Proclamation 5719—German-American Day, 1987
By the President of the United States of America
More Americans trace their heritage back to German ancestry than to any other nationality. More than seven million Germans have come to our shores through the years, and today some 60 million Americans—one in four—are of German descent. Few people have blended so completely into the multicultural tapestry of American society and yet have made such singular economic, political, social, scientific, and cultural contributions to the growth and success of these United States as have Americans of German extraction.
The United States has embraced a vast array of German traditions, institutions, and influences. Many of these have become so accepted as parts of our way of life that their ethnic origin has been obscured. For instance, Christmas trees and Broadway musicals are familiar features of American society. Our kindergartens, graduate schools, the social security system, and labor unions are all based on models derived from Germany.
German teachers, musicians, and enthusiastic amateurs have left an indelible imprint on classical music, hymns, choral singing, and marching bands in our country. In architecture and design, German contributions include the modern suspension bridge, Bauhaus, and Jugendstil. German-American scientists have helped make the United States the world's pioneer in research and technology. The American work ethic, a major factor in the rapid rise of the United States to preeminence in agriculture and industry, owes much to German-Americans' commitment to excellence.
For more than 3 centuries, Germans have helped build, invigorate, and strengthen this country. But the United States has given as well as received. Just a generation ago, America conceived of and swiftly implemented the Marshall Plan, which helped the new German democracy rise from the rubble of war to become a beacon of democracy in Central Europe. The Berlin Airlift demonstrated the American commitment to the defense of freedom when, still recovering from war, Berlin was threatened by strangulation from the Soviets.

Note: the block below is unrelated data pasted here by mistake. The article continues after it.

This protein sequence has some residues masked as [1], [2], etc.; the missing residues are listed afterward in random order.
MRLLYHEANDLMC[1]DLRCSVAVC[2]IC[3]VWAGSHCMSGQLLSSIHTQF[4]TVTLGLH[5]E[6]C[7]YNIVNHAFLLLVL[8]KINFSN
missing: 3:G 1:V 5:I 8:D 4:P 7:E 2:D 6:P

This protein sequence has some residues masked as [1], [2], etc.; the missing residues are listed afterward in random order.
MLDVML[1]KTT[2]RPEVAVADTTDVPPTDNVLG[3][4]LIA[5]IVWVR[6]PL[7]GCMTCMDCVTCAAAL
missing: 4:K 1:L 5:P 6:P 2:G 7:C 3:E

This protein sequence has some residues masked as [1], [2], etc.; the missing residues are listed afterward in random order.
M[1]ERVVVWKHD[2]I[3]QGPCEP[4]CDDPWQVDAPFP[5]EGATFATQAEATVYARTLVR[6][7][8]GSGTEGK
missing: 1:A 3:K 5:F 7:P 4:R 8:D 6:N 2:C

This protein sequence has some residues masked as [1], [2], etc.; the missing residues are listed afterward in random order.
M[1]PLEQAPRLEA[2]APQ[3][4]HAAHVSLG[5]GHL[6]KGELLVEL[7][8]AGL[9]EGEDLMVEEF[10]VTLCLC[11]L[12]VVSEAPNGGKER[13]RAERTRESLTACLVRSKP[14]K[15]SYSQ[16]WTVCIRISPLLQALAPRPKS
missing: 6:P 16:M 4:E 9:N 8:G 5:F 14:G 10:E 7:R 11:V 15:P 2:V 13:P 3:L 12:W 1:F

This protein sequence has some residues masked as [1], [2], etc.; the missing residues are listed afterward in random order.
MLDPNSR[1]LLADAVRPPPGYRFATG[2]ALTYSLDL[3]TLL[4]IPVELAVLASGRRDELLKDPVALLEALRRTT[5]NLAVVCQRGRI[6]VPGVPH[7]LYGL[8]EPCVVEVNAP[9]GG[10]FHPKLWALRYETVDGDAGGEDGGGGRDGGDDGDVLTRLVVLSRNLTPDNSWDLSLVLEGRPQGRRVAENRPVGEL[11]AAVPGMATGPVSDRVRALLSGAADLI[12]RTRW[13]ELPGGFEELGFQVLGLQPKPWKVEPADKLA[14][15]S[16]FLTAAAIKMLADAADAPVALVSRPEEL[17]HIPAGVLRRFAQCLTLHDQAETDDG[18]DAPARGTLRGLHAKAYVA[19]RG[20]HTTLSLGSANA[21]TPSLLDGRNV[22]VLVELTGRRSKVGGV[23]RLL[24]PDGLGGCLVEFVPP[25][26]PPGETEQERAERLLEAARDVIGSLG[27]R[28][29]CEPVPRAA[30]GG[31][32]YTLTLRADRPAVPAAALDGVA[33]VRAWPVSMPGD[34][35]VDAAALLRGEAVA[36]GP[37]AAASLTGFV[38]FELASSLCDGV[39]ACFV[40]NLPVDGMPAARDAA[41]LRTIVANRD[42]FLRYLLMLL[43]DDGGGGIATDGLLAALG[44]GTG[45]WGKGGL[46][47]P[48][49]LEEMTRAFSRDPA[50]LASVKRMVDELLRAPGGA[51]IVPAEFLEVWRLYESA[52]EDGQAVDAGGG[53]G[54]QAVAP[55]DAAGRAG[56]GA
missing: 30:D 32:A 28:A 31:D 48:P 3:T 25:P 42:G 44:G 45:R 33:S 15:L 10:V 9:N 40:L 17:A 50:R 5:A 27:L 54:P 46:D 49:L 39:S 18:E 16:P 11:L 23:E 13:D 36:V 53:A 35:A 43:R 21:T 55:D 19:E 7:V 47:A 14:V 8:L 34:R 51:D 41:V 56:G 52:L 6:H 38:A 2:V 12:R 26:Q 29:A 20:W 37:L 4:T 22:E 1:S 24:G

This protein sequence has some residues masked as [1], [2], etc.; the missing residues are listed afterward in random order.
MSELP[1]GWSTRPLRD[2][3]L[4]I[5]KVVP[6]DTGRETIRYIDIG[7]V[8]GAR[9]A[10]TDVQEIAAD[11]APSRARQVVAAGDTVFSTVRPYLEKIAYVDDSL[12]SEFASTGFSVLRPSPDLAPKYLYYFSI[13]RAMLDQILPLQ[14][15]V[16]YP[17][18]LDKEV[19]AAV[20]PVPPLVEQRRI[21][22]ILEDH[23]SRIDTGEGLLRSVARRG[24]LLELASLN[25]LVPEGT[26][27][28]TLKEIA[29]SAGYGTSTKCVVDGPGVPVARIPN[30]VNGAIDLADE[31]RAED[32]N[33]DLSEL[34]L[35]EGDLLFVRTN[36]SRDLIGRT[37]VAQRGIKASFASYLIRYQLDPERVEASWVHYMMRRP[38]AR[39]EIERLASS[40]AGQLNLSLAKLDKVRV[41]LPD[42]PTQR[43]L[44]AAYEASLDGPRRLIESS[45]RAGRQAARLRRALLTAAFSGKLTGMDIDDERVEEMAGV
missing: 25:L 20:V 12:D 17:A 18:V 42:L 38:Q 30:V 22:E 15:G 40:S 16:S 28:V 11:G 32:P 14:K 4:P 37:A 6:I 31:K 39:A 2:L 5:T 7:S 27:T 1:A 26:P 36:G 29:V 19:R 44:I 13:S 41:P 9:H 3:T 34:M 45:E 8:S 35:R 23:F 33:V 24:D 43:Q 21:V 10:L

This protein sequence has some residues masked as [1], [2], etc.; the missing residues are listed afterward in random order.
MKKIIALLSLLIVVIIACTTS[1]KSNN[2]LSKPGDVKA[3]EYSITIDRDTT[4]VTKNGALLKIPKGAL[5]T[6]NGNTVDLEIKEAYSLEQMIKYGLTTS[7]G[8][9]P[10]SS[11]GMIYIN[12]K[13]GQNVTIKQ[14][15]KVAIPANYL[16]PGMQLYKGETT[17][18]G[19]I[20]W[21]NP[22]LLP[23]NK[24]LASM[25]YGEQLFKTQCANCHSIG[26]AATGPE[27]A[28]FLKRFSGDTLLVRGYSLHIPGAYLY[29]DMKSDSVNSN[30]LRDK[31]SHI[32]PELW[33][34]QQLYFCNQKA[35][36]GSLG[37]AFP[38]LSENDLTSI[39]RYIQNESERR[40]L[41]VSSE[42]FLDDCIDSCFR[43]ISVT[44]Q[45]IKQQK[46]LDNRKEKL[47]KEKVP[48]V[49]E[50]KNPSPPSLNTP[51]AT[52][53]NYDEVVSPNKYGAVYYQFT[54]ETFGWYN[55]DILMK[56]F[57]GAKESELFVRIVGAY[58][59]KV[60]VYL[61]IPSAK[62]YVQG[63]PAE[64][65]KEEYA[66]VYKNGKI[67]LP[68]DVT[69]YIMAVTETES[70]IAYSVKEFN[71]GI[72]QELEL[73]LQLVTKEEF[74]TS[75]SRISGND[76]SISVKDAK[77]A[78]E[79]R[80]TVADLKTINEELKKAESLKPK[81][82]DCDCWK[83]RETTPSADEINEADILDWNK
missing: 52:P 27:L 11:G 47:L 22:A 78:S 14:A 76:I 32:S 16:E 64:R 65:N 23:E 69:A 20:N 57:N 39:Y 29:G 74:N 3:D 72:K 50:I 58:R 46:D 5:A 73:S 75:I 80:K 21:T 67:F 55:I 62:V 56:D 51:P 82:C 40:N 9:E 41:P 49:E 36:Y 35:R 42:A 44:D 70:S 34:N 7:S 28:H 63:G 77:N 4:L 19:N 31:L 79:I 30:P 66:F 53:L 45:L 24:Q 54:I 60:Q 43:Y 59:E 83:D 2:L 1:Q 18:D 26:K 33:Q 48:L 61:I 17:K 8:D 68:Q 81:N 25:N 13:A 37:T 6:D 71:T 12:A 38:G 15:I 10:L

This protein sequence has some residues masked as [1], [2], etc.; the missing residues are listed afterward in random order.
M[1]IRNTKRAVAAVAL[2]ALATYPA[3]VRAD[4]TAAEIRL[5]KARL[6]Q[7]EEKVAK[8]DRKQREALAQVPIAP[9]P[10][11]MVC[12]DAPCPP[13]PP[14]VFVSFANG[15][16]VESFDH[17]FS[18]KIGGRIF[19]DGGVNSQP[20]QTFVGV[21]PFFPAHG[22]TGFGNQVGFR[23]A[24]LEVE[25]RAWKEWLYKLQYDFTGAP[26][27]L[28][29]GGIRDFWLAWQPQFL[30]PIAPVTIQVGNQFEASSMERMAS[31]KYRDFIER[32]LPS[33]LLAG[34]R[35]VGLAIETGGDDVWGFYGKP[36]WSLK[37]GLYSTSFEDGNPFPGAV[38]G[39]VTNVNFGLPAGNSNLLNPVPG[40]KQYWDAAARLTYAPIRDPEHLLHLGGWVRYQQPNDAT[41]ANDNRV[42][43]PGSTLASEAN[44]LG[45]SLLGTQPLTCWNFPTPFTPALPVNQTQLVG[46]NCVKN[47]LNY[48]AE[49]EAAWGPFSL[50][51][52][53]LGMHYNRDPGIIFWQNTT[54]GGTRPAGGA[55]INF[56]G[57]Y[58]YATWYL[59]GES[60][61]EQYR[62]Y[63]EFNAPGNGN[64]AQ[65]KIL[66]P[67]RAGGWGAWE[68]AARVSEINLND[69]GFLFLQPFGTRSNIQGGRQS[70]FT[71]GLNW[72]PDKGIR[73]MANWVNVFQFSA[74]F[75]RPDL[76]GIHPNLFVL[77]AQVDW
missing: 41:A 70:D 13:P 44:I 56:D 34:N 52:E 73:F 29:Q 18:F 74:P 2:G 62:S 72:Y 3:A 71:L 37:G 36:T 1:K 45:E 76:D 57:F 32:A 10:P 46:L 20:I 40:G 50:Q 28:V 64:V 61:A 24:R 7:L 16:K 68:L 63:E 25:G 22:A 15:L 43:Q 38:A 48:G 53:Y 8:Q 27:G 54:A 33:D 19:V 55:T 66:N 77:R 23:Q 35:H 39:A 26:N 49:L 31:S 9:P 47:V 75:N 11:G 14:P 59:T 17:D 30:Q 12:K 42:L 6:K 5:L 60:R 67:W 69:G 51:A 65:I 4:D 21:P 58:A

Today, the Federal Republic of Germany is a bulwark of democracy in the heart of a divided Europe. Germans and Americans are rightfully proud of our common values as well as our shared heritage. For more than 3 decades the German-American partnership has been a linchpin in the Western Alliance. Thanks to it, a whole generation of Americans and Europeans has grown up free to enjoy the fruits of liberty.
Our histories are thus intertwined. We now contribute to each other's trade, enjoy each other's cultures, and learn from each other's experiences. The German-American Friendship Garden, which will be dedicated in the District of Columbia in the near future, is symbolic of the close and amicable relations between West Germany and the United States.
The Congress, by Public Law 100-104, has designated October 6, 1987, the 304th anniversary of the arrival of the first German immigrants in Philadelphia, as "German-American Day" and has authorized and requested the President to issue a proclamation in observance of that day.
Now, Therefore, I, Ronald Reagan, President of the United States of America, do hereby proclaim Tuesday, October 6, 1987, as German-American Day. I urge all Americans to learn more about the contributions of German immigrants to the life and culture of the United States and to observe this day with appropriate ceremonies and activities.
In Witness Whereof I have hereunto set my hand this 2nd day of Oct., in the year of our Lord nineteen hundred and eightyseven, and of the Independence of the United States of America the two hundred and twelfth.
Ronald Reagan, Proclamation 5719—German-American Day, 1987 Online by Gerhard Peters and John T. Woolley, The American Presidency Project https://www.presidency.ucsb.edu/node/251623